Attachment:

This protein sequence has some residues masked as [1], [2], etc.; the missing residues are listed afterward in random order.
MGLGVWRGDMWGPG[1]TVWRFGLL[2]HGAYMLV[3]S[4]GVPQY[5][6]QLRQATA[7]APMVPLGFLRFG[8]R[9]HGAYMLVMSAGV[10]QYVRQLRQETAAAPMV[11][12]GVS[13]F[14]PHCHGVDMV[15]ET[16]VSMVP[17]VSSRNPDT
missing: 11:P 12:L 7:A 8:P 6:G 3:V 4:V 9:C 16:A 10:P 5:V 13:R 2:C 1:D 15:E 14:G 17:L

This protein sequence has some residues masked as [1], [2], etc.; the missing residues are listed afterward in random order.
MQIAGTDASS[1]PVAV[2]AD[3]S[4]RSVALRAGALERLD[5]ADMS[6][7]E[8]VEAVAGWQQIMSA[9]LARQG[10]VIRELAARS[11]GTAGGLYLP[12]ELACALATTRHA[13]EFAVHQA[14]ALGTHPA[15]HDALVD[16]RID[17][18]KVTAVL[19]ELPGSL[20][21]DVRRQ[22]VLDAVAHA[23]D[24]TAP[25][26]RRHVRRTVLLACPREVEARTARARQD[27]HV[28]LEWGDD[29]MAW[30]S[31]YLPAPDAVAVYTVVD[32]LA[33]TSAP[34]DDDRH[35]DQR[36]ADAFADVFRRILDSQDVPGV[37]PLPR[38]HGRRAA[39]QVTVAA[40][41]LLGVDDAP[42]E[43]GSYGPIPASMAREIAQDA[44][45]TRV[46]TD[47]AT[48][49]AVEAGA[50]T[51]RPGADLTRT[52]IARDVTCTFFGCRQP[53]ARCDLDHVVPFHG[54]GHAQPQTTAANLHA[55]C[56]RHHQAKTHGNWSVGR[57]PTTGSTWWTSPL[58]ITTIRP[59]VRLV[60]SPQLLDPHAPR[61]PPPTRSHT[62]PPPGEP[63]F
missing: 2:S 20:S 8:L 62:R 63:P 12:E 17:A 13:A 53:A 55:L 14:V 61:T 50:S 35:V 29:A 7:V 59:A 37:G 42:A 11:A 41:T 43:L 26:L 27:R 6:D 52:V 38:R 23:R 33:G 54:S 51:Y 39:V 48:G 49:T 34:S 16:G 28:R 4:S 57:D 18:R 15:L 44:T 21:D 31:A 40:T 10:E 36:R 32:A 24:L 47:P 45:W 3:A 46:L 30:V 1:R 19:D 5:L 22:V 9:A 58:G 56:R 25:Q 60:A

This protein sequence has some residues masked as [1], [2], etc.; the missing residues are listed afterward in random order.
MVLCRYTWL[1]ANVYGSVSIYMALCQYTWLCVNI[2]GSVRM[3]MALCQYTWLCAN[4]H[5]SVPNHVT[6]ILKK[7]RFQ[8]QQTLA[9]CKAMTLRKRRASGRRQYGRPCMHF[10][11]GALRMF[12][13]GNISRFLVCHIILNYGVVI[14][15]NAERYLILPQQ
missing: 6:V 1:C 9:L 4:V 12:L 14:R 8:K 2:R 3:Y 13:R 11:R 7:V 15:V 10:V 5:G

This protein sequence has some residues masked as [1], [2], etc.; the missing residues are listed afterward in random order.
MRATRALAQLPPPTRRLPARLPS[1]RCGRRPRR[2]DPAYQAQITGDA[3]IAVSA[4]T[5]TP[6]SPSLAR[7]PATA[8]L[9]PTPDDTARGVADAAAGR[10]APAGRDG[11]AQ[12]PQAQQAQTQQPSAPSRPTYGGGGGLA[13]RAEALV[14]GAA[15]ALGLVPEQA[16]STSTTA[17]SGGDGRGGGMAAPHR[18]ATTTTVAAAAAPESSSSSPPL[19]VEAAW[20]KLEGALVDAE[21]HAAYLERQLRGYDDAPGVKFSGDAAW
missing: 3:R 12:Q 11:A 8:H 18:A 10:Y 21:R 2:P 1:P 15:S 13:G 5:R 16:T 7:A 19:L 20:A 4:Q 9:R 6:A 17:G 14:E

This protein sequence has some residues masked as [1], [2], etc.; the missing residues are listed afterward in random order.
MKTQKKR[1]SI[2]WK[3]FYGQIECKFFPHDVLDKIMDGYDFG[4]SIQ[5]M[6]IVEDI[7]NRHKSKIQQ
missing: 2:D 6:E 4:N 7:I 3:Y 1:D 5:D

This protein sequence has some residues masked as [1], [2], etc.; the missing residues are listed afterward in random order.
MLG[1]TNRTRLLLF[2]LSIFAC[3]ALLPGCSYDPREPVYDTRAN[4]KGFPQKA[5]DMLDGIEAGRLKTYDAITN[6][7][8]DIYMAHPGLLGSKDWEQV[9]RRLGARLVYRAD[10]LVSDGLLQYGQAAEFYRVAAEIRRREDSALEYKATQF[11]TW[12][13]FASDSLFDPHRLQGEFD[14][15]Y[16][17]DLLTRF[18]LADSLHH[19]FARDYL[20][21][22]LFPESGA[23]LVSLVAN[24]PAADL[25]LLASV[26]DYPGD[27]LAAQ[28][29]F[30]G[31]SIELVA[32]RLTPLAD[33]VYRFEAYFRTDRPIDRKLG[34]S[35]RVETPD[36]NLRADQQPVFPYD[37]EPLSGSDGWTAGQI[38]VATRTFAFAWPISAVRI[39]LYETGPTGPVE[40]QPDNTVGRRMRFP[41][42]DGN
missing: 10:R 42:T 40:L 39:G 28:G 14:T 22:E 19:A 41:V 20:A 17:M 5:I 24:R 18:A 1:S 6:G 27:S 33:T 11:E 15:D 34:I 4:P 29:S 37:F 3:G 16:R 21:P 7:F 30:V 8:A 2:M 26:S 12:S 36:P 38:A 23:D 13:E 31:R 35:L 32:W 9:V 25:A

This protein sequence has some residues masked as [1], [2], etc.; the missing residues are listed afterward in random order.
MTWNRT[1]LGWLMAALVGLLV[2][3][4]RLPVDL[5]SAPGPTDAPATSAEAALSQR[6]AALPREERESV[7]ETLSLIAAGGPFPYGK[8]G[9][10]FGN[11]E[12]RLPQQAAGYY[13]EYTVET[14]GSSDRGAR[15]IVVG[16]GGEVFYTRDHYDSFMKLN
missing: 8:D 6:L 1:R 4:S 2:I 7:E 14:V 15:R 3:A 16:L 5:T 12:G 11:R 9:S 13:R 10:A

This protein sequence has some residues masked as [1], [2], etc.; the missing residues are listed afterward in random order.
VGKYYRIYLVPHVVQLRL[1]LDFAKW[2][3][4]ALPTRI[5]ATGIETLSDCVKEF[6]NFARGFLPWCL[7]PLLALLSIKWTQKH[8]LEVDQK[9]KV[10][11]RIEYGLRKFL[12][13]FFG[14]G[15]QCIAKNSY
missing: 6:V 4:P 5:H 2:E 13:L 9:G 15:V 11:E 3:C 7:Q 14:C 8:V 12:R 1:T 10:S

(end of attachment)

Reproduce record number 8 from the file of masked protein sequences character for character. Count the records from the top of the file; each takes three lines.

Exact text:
This protein sequence has some residues masked as [1], [2], etc.; the missing residues are listed afterward in random order.
VGKYYRIYLVPHVVQLRL[1]LDFAKW[2][3][4]ALPTRI[5]ATGIETLSDCVKEF[6]NFARGFLPWCL[7]PLLALLSIKWTQKH[8]LEVDQK[9]KV[10][11]RIEYGLRKFL[12][13]FFG[14]G[15]QCIAKNSY
missing: 6:V 4:P 5:H 2:E 13:L 9:G 15:V 11:E 3:C 7:Q 14:C 8:V 12:R 1:T 10:S